Featured News Taping Recap

The Mavericks rock ACL En Espanol

Somehow, it’s been twenty years since country rock eclecticians the Mavericks last appeared on Austin City Limits. Fortunately, that’s changed with the band’s third taping, an audience-free taping due to the Covid-19 pandemic. This was a special show not only due to the combo’s long-overdue return, but also because the group showcased its daring, critically-acclaimed first-ever Spanish-language album En Español. There’s always been a Latin side to the Mavericks’ freewheeling musical personality, and this show allowed them to indulge in it more overtly, much to everyone’s delight. 

Taking the stage in a semi-circle, the expanded band (horns, accordion, percussion, plus backing vocalist Lisset Diaz from Cuban rock band Sweet Lizzy Project) began the show with “La Sitiera,” a ballad perfect for lead singer Raul Malo’s powerful, Roy Orbison-esque vocals. Malo switched from his Jazzmaster to a nylon-string guitar for the Latin-folk rocking “Recuerdos.” The band then went back to electric guitars and English vocals for “Back in Your Arms Again” and “Easy As It Seems,” danceable songs that clearly take some inspiration from the Tex-Mex rock & roll in the Lone Star State in the sixties. Malo’s big smile after concluding the latter helped make up for the lack of audience feedback. The group then went back to En Español for “Mujer,” a delightful Latin pop tune, before covering Mexican star Juan Gabriel’s frisky “No Vale La Pena,” highlighted by Michael Guerra’s rippling accordion. Malo switched back to English for the slinky fan favorite “Every Little Thing About You,” which was spiced by lead guitarist Eddie Perez’s fiery fretwork.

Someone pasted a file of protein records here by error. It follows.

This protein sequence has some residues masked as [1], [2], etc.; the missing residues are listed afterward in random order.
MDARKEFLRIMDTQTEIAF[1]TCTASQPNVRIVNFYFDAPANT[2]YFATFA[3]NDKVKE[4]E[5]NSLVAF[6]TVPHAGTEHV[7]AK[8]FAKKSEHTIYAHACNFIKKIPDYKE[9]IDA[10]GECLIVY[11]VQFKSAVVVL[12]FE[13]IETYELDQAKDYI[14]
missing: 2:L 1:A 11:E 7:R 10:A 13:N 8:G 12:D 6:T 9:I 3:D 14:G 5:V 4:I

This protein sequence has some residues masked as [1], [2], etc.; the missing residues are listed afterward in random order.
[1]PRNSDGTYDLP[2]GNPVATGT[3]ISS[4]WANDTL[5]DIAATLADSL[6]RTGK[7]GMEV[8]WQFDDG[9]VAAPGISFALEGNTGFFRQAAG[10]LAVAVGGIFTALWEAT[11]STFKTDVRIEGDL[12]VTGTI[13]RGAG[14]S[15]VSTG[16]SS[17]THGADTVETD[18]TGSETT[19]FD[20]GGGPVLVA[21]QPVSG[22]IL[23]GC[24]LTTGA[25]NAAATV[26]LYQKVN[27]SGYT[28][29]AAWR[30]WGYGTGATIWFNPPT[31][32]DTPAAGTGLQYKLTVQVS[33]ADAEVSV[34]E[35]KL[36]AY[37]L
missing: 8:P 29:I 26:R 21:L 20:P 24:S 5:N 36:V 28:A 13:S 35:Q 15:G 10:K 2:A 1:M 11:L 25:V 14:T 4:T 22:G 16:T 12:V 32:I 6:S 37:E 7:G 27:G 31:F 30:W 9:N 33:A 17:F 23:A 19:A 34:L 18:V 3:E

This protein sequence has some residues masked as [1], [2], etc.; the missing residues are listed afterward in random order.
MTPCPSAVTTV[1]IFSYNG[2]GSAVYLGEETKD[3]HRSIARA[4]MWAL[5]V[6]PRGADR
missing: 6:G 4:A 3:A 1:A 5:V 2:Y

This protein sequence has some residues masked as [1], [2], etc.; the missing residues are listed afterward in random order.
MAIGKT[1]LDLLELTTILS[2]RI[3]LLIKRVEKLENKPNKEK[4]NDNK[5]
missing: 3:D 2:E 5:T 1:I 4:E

The band then left the stage, leaving Malo alone to sing a song “so connected to this place” – the Willie Nelson classic “Blue Eyes Crying in the Rain” – a song tailor-made for Malo’s smooth croon. As was “Me Olvidé De Vivir,” an early Julio Iglesias tune (and favorite of Malo’s grandfather) made the Mavericks’ own in a folky arrangement. Diaz featured on heavenly harmony vocals for “Cuando Me Enamoro,” a lush number she co-wrote with Malo, and the hip-swaying “Come Unto Me,” a live favorite with dueling guitar and accordion solos from Perez, Malo and Guerra. The Mavericks closed the set with  the rollicking “As Long As There’s Loving Tonight,” frosted with rockabilly rhythms, Jerry Dale McFadden’s pumping piano, back-to-back-to-back horn solos, Guerra’s spicy squeezebox and Malo’s ever-boisterous singing. That high-energy closer earned a round of applause from our crew, as well as some off-camera wag’s cheeky comment, “OK, good rehearsal, guys!” It was a hell of a closer, and we can’t wait for you to see the hourlong broadcast airing November 21 as part of our upcoming Season 46 on your local PBS station.